Windows Installation Question

When I was over a colleague’s home the other day he was reformatting his pc. He has one hard drive and I noticed that it has a small unpartitioned space that I can’t make out if it says 0 or 8MB.

What exactly is that for? Can those spaces be used for personal data? Or is this some mad bug that comes with Windows?

If its unpartitioned then you should be able to extend and partitions, to the left of it in disc management, into the space.

On my system i have a 100mb system reserved partition before my C drive which is created at installation.

In the event of a harddisk with no primary partition, the first cylinder (cylinder 0, track 0) is for the MBR, while the extended partition is made of the EBR (track 0 of cylinder 1).

In these conditions, assuming that the harddisk classically has 63 sectors per track and 255 tracks per cylinder, the free space of the first logical partition only starts after:

MBR+EBR=whole cylinder 0+track 0 of cylinder 1=(255 x 512 x 63)+(512 x 63)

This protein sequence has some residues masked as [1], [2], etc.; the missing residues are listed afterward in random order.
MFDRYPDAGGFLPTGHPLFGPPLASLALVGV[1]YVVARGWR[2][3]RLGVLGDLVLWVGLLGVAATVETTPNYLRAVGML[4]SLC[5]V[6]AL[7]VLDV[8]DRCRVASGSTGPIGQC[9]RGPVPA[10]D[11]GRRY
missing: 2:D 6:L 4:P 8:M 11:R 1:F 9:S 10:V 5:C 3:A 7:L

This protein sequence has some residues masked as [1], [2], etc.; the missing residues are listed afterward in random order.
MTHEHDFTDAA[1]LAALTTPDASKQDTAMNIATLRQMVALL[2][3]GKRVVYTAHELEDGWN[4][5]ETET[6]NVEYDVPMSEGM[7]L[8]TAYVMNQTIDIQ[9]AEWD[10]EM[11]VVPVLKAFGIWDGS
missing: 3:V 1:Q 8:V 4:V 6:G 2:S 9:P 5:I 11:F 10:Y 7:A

=8225280+32256=8257536 bytes=7.8 MB

And you can’t get rid of this 7.8 MB space, foreved wasted.

what the hell?

dang! does all windows based pc have this? i had reformatted my pc some months ago but i don’t recall having that wasted space which is why when i saw it while my friend was reformatting his i was like whoa!!! then again i wasn’t really paying much attention.

This “wasted” space (hmm, not going to make a riot for 7.8 MB?) is said to be seen “sometime” and, altough it relies on material considerations, i am unable to tell the reason of “sometime”.

I personnally don’t see anything from my 2 harddisks, one ide and the other sata, without being sure that it is related to the fact that both start with a primary partition.

The issue is not windows dependent, as it only seems to be based on the harddisk configuration, and space taken by the mbr and ebr, and not their content, but maybe could depend upon how that disk has been formatted, partititionned, and maybe upon what software was used to write the mbr.